Under the Permitting Action Plan, agencies will:

  • Develop schedules with clear time-bound goals that include relevant milestones and meet all legal requirements to complete environmental reviews and permitting in sensible and timely ways.
  • Increase transparency and accountability by monitoring important project information through the Federal Permitting Dashboard.
  • Identify the key federal agency responsible for working with other agencies in the permitting process to develop and implement plans, interagency agreements, or other tools to ensure ongoing and effective coordination and accountability.

Engage in early outreach with key stakeholders

Proactive engagement with people who could be impacted by bridge projects, including those in disadvantaged, underserved, or overburdened communities, along with state, tribal, local, and territorial partners, is central to developing bridges and other transportation assets that serve the needs and priorities of communities across the United States. 

To engage more effectively, agencies will be required to:

  • Consult with tribal nations impacted by possible bridge and road initiatives as soon as possible and in an ongoing way that respects the relationship between the United States and tribal nations.
  • Join together and coordinate with relevant state and local governments as soon as possible and through the project planning, development, and completion processes.
  • Review communication and engagement policies and procedures to make them more effective.
  • Ensure that adequate staffing is in place to conduct robust engagement efforts, including people from disadvantaged communities.

Improve agency responsiveness, technical assistance, and support

Providing fast and accurate technical help and support will help project sponsors, permit applicants, people in impacted communities, tribal nations, and other stakeholders to navigate the environmental review and permitting processes as effectively and efficiently as possible. 

To facilitate this, government agencies will:

  • Identify, share, or create resources, including training and tools, to help stakeholders navigate environmental reviews and get permits.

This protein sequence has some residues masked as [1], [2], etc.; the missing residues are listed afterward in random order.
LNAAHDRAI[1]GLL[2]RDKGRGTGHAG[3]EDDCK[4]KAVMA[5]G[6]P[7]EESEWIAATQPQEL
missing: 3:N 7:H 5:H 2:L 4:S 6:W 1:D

• Check environmental review and permitting data and information collection requirements, looking for ways to consolidate or simplify them, and find opportunities for information to be gathered more efficiently.

Use government agency resources and environmental reviews to improve project results

Timely environmental reviews of bridge and road projects, guided by the best available science, ultimately deliver positive impacts on the communities surrounding them. They require adequate agency staffing and an efficient use of budget dollars. 

To do this, the Biden plan recommends:

  • Prioritizing resources to implement the initiatives in the action plan.
  • Using best practices to speed up hiring and to partner with other agencies to use existing resources efficiently.
    • This could include conducting field studies collaboratively and funding positions that make it simpler for agencies to coordinate their efforts.
  • Identifying ways to use new technology to collect, analyze, share, and publicly communicate essential information about bridge projects to the public and critical stakeholders.
  • Leveraging the latest technology, data, and tools to efficiently and thoroughly determine the environmental and community impacts of bridge maintenance and construction efforts.

Bridge inspection, maintenance, design, development, and construction businesses can expect expedited government permitting and inspection processes — and more cooperation and support — as new projects funded by the infrastructure bill come to fruition. They must take the time now to become familiar with these new efforts and figure out how to leverage them to speed up their bridge revitalization and construction projects and leverage the efficiencies to make them more profitable.